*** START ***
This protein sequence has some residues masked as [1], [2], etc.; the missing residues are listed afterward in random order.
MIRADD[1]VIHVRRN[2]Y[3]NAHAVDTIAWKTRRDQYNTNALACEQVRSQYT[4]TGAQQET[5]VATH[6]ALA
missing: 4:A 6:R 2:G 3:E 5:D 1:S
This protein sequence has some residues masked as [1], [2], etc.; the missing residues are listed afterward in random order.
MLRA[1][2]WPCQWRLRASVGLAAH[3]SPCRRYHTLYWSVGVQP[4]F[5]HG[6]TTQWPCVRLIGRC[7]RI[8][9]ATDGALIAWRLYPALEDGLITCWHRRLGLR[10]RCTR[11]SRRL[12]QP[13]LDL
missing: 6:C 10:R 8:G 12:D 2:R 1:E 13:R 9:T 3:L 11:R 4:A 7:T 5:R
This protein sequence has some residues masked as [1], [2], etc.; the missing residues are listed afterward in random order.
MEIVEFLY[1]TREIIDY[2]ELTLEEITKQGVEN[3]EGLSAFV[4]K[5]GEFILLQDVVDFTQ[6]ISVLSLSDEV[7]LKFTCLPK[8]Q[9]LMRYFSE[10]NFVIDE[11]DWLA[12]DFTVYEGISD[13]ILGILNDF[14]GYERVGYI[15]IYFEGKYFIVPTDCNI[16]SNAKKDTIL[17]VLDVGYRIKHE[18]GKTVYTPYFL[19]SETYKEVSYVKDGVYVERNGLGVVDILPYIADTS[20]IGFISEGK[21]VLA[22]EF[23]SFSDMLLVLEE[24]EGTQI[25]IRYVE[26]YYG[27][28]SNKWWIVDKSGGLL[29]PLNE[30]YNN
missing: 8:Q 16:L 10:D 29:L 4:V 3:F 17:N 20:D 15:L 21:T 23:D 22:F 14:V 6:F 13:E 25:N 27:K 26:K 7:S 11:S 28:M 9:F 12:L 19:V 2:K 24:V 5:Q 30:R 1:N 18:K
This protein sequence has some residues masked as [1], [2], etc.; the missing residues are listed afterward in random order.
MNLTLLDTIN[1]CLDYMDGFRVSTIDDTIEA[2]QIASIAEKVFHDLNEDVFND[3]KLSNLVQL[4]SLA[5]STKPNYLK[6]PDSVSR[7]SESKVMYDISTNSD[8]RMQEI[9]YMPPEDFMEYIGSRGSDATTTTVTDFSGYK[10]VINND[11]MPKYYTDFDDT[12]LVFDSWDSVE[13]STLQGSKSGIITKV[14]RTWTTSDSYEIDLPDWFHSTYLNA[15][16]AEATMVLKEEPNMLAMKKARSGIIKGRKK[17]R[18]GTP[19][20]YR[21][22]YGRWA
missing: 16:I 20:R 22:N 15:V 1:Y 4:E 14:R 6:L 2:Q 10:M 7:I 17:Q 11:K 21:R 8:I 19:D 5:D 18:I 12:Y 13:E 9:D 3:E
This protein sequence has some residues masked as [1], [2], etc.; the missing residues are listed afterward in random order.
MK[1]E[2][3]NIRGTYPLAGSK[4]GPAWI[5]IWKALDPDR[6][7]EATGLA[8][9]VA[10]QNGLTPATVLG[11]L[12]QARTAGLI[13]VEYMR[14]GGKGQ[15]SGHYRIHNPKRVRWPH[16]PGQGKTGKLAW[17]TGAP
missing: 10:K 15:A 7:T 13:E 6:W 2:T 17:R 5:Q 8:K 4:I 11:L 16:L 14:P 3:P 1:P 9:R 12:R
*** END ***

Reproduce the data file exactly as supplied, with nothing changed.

This protein sequence has some residues masked as [1], [2], etc.; the missing residues are listed afterward in random order.
MIRADD[1]VIHVRRN[2]Y[3]NAHAVDTIAWKTRRDQYNTNALACEQVRSQYT[4]TGAQQET[5]VATH[6]ALA
missing: 4:A 6:R 2:G 3:E 5:D 1:S
This protein sequence has some residues masked as [1], [2], etc.; the missing residues are listed afterward in random order.
MLRA[1][2]WPCQWRLRASVGLAAH[3]SPCRRYHTLYWSVGVQP[4]F[5]HG[6]TTQWPCVRLIGRC[7]RI[8][9]ATDGALIAWRLYPALEDGLITCWHRRLGLR[10]RCTR[11]SRRL[12]QP[13]LDL
missing: 6:C 10:R 8:G 12:D 2:R 1:E 13:R 9:T 3:L 11:R 4:A 7:T 5:R
This protein sequence has some residues masked as [1], [2], etc.; the missing residues are listed afterward in random order.
MEIVEFLY[1]TREIIDY[2]ELTLEEITKQGVEN[3]EGLSAFV[4]K[5]GEFILLQDVVDFTQ[6]ISVLSLSDEV[7]LKFTCLPK[8]Q[9]LMRYFSE[10]NFVIDE[11]DWLA[12]DFTVYEGISD[13]ILGILNDF[14]GYERVGYI[15]IYFEGKYFIVPTDCNI[16]SNAKKDTIL[17]VLDVGYRIKHE[18]GKTVYTPYFL[19]SETYKEVSYVKDGVYVERNGLGVVDILPYIADTS[20]IGFISEGK[21]VLA[22]EF[23]SFSDMLLVLEE[24]EGTQI[25]IRYVE[26]YYG[27][28]SNKWWIVDKSGGLL[29]PLNE[30]YNN
missing: 8:Q 16:L 10:D 29:L 4:V 3:F 17:N 20:D 15:L 21:T 23:D 22:F 14:V 6:F 13:E 25:N 27:K 26:K 7:S 11:S 28:M 9:F 12:L 19:V 2:K 24:V 5:Q 30:R 1:N 18:K
This protein sequence has some residues masked as [1], [2], etc.; the missing residues are listed afterward in random order.
MNLTLLDTIN[1]CLDYMDGFRVSTIDDTIEA[2]QIASIAEKVFHDLNEDVFND[3]KLSNLVQL[4]SLA[5]STKPNYLK[6]PDSVSR[7]SESKVMYDISTNSD[8]RMQEI[9]YMPPEDFMEYIGSRGSDATTTTVTDFSGYK[10]VINND[11]MPKYYTDFDDT[12]LVFDSWDSVE[13]STLQGSKSGIITKV[14]RTWTTSDSYEIDLPDWFHSTYLNA[15][16]AEATMVLKEEPNMLAMKKARSGIIKGRKK[17]R[18]GTP[19][20]YR[21][22]YGRWA
missing: 16:I 20:R 22:N 15:V 1:Y 4:E 14:R 6:L 2:Q 10:M 7:I 17:Q 11:K 21:R 8:I 19:D 5:D 18:I 12:Y 13:E 9:D 3:E
This protein sequence has some residues masked as [1], [2], etc.; the missing residues are listed afterward in random order.
MK[1]E[2][3]NIRGTYPLAGSK[4]GPAWI[5]IWKALDPDR[6][7]EATGLA[8][9]VA[10]QNGLTPATVLG[11]L[12]QARTAGLI[13]VEYMR[14]GGKGQ[15]SGHYRIHNPKRVRWPH[16]PGQGKTGKLAW[17]TGAP
missing: 10:K 15:A 7:T 13:E 6:W 2:T 17:R 5:Q 8:K 4:I 11:L 16:L 14:P 3:P 1:P 9:R 12:R